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It’s the first weekend of the big reopening. Some friends and I got together to celebrate the passage into our 50s and discussed how a new era is opening towards a life that is reinventing itself. I tell the story about Johanne, the beautician who traded in hot wax for molten ovens in an aluminum plant. I also tell them about a man named Robert who traded in his designer suit and Bloomberg screens to become a “life coach”, and Josée, who turned down a promotion as COO in favour of a four-day workweek as an “intermediate” manager. I have examples galore. Career changes, radical shifts. Stories of courage and risk-taking.
One of my friends reminds me of her own 180 degree turn when she piloted a career and life change a few years ago. I dedicated one of my columns in Les Affaires Plus magazine to her in the 2000s. As an SAP consultant for a large international company, she left everything behind (big salary, job security, etc.) to become a photographer. She also reminds me of an advertising executive who became an osteopath along with a financial tycoon who became a “yogi master”. Another friend, an HR director, has just turned to employee wellness and health management, tired of managing projects and “high-performance activities”. The pandemic made her reflect on the meaning of her work. She made a radical change. No more Excel spreadsheets and Power BI. Instead, she leads workshops and programs on happiness and well-being in the workplace.
Meanwhile, Quebec’s Manon Brouillette, who is taking the (well-deserved) helm of a major Verizon division and joining the group of select individuals taking the reins of major American companies. Despite the acknowledgement of this fantastic promotion, we cannot neglect the transition process, career reflection, and difficult choices made along the way.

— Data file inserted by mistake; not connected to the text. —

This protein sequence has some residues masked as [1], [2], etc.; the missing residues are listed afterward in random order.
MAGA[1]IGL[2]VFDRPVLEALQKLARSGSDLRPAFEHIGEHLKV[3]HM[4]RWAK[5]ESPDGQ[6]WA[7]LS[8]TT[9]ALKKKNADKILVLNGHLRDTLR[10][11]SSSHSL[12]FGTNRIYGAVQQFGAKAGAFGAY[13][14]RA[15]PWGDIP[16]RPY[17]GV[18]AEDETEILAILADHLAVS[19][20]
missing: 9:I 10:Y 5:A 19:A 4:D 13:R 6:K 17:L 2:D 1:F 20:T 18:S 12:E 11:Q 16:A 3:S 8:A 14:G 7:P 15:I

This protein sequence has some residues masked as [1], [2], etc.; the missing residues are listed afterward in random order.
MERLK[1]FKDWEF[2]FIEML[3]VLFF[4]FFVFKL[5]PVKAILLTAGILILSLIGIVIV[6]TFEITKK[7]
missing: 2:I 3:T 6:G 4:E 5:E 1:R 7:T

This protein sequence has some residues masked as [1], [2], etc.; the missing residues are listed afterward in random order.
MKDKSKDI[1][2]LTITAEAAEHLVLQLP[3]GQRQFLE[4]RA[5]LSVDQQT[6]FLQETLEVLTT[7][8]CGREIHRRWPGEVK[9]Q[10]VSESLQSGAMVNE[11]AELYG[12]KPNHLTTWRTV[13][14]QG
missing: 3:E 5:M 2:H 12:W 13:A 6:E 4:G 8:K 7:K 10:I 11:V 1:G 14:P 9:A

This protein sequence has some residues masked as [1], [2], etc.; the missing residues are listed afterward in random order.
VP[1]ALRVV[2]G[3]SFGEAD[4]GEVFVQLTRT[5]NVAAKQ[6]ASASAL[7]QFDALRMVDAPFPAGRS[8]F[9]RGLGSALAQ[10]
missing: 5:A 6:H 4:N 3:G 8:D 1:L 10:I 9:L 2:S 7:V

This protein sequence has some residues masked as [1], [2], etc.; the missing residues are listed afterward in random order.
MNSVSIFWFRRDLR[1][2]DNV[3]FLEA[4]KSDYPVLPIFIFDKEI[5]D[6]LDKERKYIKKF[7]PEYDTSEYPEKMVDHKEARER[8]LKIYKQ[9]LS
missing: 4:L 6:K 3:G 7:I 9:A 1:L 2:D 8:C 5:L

I’ve witnessed so many transitions that followed divergent intentions from the solution: “I’ll never again take an executive role”; “I want to have more time for myself and my family.” And then suddenly, I find them leading a company.
So, what is the common thread in all these changes? A major crisis, whether it be personal, international, financial, economic, social, or even health. Each crisis is a catalyst that forces and stimulates change. Even for myself, my two friends remind me of how a crisis drastically impacted my career. On July 25, 1995, in Paris, an attack on the Saint-Michel metro station killed eight people. On July 10, 1996, I arrived in Montreal, leaving behind a great job, my family, and friends to start my life over.
Career choices and early retirements have never been more topical. At the beginning of the pandemic, most of us were overwhelmed by the painful reality of what was going on around us, making it difficult to think critically about our career wants and needs. A recent Harvard Business Review publication showed that in times of uncertainty, we tend to protect ourselves and cling to the “status quo”. A form of myopia sets in, and we focus on our most pressing decisions: how to keep our families safe and healthy, how to keep our bosses happy, or if we’ve lost a job, how to find a new one as quickly as possible. However, as the months went on, many found that the long stretches of downtime brought on by the global crisis introduced opportunity for reflection and allowed them to expend their mental energy around longer-term issues. As a result, many individuals have taken a step back to reconsider their work lives. For the past 18 months, I’ve heard, “I’ve been doing a lot of thinking for the past few months, I’ve been doing my calculations and…”.
All these stories of courage and risk-taking finally bring me back to the basics. I ended the discussion with my two friends with this: Human beings are programmed to avoid uncertainty but no matter how hard they try, there is no way to escape it. View uncertainty and crises as opportunities for growth, whether it’s exploring new skills, a new job, or an entirely new career. There are no easy answers but remember that “the best is yet to come.” Life is all about choices; each one of which is surrender. Something to ponder over the summer!